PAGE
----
Friday, January 28, 2011

Learning from my patients

I am always amazed by how smart my patients are ! It's fun learning from them and they keep me on my toes. Here's a first person guest post from one of my patients ( who is a PhD and knows more about fertility than most gynecologists do !).

She has done all her learning "on the job" - and this is an excellent example of what a highly motivated intelligent patient can do to help herself, when she sets her mind to it.

She has carried out a clinic trial on herself and done an extremely good job of it as well. In fact, based on her experience, I am now going to start studying the effect of Vit D3 supplementation on women with low AMH levels. If Vit D helps to improve their low AMH levels ( and thus their ovarian reserve ) this will be a big step forward in the treatment of these women !) It's true that one swallow does not make a summer but it's careful observation and experimentation which allows medical science to advance. The big difference here is that the experimentation was done by the patient herself - something which was par for the course about 3 centuries ago, when all scientists ( they used to be called natural philosophers in those days) experimented on themselves.

Testing summary

2 weeks post D&C bloodwork (fasting)

Test

Result

Reference range

Comments

AMH

1.1 ng/ml

1.23-7.91 ng/ml

Low- very weird especially since FSH has been consistent normal (around 6.5, with E2 22-33) and my antral follicle count was 34 in an ultrasound done 4 months ago.

Vitamin D3

(ordered on a hunch)

16 ng/ml

11-40 ng/ml

Disregarding the lab’s ranges, anything below 10 is considered severely deficient while anything below 20 is considered deficient.

Optimal values are above 40 ng/ml

Lots of references linking this one to fertility issues…I’ve been putting the literature together, could send it to you if you are interested.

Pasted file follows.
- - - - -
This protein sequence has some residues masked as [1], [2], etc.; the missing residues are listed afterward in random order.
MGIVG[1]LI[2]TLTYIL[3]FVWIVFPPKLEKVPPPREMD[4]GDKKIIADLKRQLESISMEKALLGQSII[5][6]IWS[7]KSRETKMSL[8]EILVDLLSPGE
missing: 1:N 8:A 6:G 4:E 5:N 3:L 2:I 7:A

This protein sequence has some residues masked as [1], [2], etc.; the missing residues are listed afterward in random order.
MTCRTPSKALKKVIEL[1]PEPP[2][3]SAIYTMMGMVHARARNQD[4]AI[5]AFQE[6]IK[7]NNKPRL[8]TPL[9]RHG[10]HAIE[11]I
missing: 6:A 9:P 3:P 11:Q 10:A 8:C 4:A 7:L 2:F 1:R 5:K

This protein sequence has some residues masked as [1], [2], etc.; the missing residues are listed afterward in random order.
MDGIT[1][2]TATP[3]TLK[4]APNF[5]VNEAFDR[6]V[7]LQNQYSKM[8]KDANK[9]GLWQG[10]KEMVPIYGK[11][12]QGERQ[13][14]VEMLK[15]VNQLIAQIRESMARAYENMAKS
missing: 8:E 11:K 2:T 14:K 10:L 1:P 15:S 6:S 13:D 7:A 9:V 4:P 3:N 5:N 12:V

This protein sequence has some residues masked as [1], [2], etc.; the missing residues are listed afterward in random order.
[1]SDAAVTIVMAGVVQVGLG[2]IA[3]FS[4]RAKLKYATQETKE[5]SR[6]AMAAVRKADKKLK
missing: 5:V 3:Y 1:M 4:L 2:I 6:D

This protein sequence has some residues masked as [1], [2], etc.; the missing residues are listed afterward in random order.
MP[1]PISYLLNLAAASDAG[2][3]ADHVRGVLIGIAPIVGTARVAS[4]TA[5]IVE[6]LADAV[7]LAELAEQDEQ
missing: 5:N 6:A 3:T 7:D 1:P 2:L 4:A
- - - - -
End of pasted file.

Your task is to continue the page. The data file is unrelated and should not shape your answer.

Fasting Insulin

4.9 ng/ml

6-27

Fasting blood sugar was normal

Total Testosterone

84.8

9-109

Despite lab’s reference range, this value is in PCOS range for androgens. ( I think over 60 is considered in PCOS range)

I’ve had considerable variation with testosterone tests. …I’ve had 2 other tests done in the evening and there my values were low.

Interestingly, found out that testosterone levels have significant diurnal variation and are highest in the morning….repeating the test in the States, this time, fasting.

DHEAS

231

35-430

Over 200 is in PCOS range

I was the most concerned about low AMH levels. It seemed completely illogical given all my markers for ovarian reserve. On a hunch, I looked in the literature to see if there was any link between Vitamin D3 and AMH.

I found one study conducted by a group at Stanford University

http://www.ncbi.nlm.nih.gov/pubmed/19056816

This group has found that in certain organs of the body, vitamin D3 binds the AMH gene and turns on its expression. I asked the group if they had done any studies looking at AMH levels in vitamin D3 deficient woman and they said that though they were interested, it had never been explored.

Either way, I wanted to recheck my AMH after trying to increase my vitamin D3 levels. I took 60000 IU weekly for 2 weeks.

I rechecked antral follicle Count, AMH, vitamin D3, FSH and LH on the same day.



Other tests

Vitamin D3

70 ng/ml

7.6-75

AMH

5.18 ng/ml

Optimal fertility according to the lab, or PCOS range according to this website

A 4 fold increase in 2 weeks, which I found just remarkable!

FSH

5.12 ng/ml

These tests were not done on a true ‘day 3’ it was just early in my cycle though.

LH

2.93 ng/ml

Does not look like a PCOS ratio……?!?!?!

Her level of sophistication is commendable , and I just wish all doctors would engage their patients as clinical research assistants - all of us would benefit from this approach !

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